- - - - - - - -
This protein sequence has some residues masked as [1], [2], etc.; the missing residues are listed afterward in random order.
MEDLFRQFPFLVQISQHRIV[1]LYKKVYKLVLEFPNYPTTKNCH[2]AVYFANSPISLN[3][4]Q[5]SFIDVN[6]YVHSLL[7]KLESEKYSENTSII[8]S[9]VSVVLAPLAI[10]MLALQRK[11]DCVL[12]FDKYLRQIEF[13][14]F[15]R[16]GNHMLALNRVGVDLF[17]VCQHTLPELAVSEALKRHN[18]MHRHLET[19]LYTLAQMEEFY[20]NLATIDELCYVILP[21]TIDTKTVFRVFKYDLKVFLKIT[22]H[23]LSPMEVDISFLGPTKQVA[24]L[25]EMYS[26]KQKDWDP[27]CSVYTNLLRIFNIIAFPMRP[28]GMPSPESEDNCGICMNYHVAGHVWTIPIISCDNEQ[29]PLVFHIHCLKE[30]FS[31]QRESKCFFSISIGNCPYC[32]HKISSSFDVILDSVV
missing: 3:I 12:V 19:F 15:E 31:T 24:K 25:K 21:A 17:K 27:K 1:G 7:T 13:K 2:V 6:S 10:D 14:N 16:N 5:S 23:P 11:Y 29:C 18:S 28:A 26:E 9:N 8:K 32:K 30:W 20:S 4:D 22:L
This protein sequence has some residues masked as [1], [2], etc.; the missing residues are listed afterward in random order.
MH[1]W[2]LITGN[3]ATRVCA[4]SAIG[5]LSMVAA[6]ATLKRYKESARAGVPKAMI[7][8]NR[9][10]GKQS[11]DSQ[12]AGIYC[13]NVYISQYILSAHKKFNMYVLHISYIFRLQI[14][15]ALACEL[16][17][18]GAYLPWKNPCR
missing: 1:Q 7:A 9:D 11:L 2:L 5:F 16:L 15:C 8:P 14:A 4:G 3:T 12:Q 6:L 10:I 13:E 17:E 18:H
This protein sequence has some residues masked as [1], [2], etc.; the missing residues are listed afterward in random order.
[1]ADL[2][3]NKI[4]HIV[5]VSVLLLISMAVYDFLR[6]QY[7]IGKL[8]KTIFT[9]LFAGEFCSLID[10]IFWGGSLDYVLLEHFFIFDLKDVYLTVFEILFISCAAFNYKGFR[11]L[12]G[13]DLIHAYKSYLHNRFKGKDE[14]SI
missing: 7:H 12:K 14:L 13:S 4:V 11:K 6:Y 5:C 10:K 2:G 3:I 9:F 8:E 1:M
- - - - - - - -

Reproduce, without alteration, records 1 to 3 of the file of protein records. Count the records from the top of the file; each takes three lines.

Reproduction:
This protein sequence has some residues masked as [1], [2], etc.; the missing residues are listed afterward in random order.
MEDLFRQFPFLVQISQHRIV[1]LYKKVYKLVLEFPNYPTTKNCH[2]AVYFANSPISLN[3][4]Q[5]SFIDVN[6]YVHSLL[7]KLESEKYSENTSII[8]S[9]VSVVLAPLAI[10]MLALQRK[11]DCVL[12]FDKYLRQIEF[13][14]F[15]R[16]GNHMLALNRVGVDLF[17]VCQHTLPELAVSEALKRHN[18]MHRHLET[19]LYTLAQMEEFY[20]NLATIDELCYVILP[21]TIDTKTVFRVFKYDLKVFLKIT[22]H[23]LSPMEVDISFLGPTKQVA[24]L[25]EMYS[26]KQKDWDP[27]CSVYTNLLRIFNIIAFPMRP[28]GMPSPESEDNCGICMNYHVAGHVWTIPIISCDNEQ[29]PLVFHIHCLKE[30]FS[31]QRESKCFFSISIGNCPYC[32]HKISSSFDVILDSVV
missing: 3:I 12:V 19:F 15:E 31:T 24:K 25:K 21:A 17:K 27:K 1:G 7:T 13:K 2:V 6:S 10:D 14:N 16:N 5:S 23:P 11:Y 29:C 18:S 28:A 26:E 9:N 8:K 32:K 30:W 20:S 4:D 22:L
This protein sequence has some residues masked as [1], [2], etc.; the missing residues are listed afterward in random order.
MH[1]W[2]LITGN[3]ATRVCA[4]SAIG[5]LSMVAA[6]ATLKRYKESARAGVPKAMI[7][8]NR[9][10]GKQS[11]DSQ[12]AGIYC[13]NVYISQYILSAHKKFNMYVLHISYIFRLQI[14][15]ALACEL[16][17][18]GAYLPWKNPCR
missing: 1:Q 7:A 9:D 11:L 2:L 5:F 16:L 15:C 8:P 14:A 4:G 3:T 12:Q 6:L 10:I 13:E 17:E 18:H
This protein sequence has some residues masked as [1], [2], etc.; the missing residues are listed afterward in random order.
[1]ADL[2][3]NKI[4]HIV[5]VSVLLLISMAVYDFLR[6]QY[7]IGKL[8]KTIFT[9]LFAGEFCSLID[10]IFWGGSLDYVLLEHFFIFDLKDVYLTVFEILFISCAAFNYKGFR[11]L[12]G[13]DLIHAYKSYLHNRFKGKDE[14]SI
missing: 7:H 12:K 14:L 13:S 4:V 11:K 6:Y 5:C 10:K 2:G 3:I 9:F 8:E 1:M